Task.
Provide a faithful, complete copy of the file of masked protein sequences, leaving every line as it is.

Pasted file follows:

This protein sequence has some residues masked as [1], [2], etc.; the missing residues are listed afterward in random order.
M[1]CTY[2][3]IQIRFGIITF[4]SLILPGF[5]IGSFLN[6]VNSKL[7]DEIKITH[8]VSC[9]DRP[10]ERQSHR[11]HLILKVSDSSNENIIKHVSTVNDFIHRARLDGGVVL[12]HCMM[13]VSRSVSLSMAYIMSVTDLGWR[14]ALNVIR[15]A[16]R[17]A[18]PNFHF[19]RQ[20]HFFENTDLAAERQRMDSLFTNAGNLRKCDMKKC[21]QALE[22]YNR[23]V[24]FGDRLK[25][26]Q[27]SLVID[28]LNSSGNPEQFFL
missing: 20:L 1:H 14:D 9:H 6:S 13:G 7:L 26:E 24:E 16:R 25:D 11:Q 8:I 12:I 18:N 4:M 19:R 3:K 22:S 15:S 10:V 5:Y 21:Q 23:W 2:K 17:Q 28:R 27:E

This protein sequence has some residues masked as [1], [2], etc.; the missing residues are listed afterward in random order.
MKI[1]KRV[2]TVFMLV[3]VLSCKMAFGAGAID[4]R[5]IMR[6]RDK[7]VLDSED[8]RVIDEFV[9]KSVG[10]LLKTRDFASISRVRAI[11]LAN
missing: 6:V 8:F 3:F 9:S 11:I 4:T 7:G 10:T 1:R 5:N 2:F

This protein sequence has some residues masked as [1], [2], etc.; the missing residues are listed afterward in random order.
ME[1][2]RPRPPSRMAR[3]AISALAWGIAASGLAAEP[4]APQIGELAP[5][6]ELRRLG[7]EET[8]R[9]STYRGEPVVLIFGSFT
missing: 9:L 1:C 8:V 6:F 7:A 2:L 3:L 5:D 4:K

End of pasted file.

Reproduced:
This protein sequence has some residues masked as [1], [2], etc.; the missing residues are listed afterward in random order.
M[1]CTY[2][3]IQIRFGIITF[4]SLILPGF[5]IGSFLN[6]VNSKL[7]DEIKITH[8]VSC[9]DRP[10]ERQSHR[11]HLILKVSDSSNENIIKHVSTVNDFIHRARLDGGVVL[12]HCMM[13]VSRSVSLSMAYIMSVTDLGWR[14]ALNVIR[15]A[16]R[17]A[18]PNFHF[19]RQ[20]HFFENTDLAAERQRMDSLFTNAGNLRKCDMKKC[21]QALE[22]YNR[23]V[24]FGDRLK[25][26]Q[27]SLVID[28]LNSSGNPEQFFL
missing: 20:L 1:H 14:D 9:H 6:S 13:G 7:L 26:E 24:E 16:R 25:D 11:Q 8:I 12:I 18:N 4:M 19:R 3:K 22:S 15:S 10:V 5:Y 21:Q 23:W 2:K 17:Q 28:R 27:E

This protein sequence has some residues masked as [1], [2], etc.; the missing residues are listed afterward in random order.
MKI[1]KRV[2]TVFMLV[3]VLSCKMAFGAGAID[4]R[5]IMR[6]RDK[7]VLDSED[8]RVIDEFV[9]KSVG[10]LLKTRDFASISRVRAI[11]LAN
missing: 6:V 8:F 3:F 9:S 11:I 4:T 7:G 10:T 1:R 5:N 2:F

This protein sequence has some residues masked as [1], [2], etc.; the missing residues are listed afterward in random order.
ME[1][2]RPRPPSRMAR[3]AISALAWGIAASGLAAEP[4]APQIGELAP[5][6]ELRRLG[7]EET[8]R[9]STYRGEPVVLIFGSFT
missing: 9:L 1:C 8:V 6:F 7:A 2:L 3:L 5:D 4:K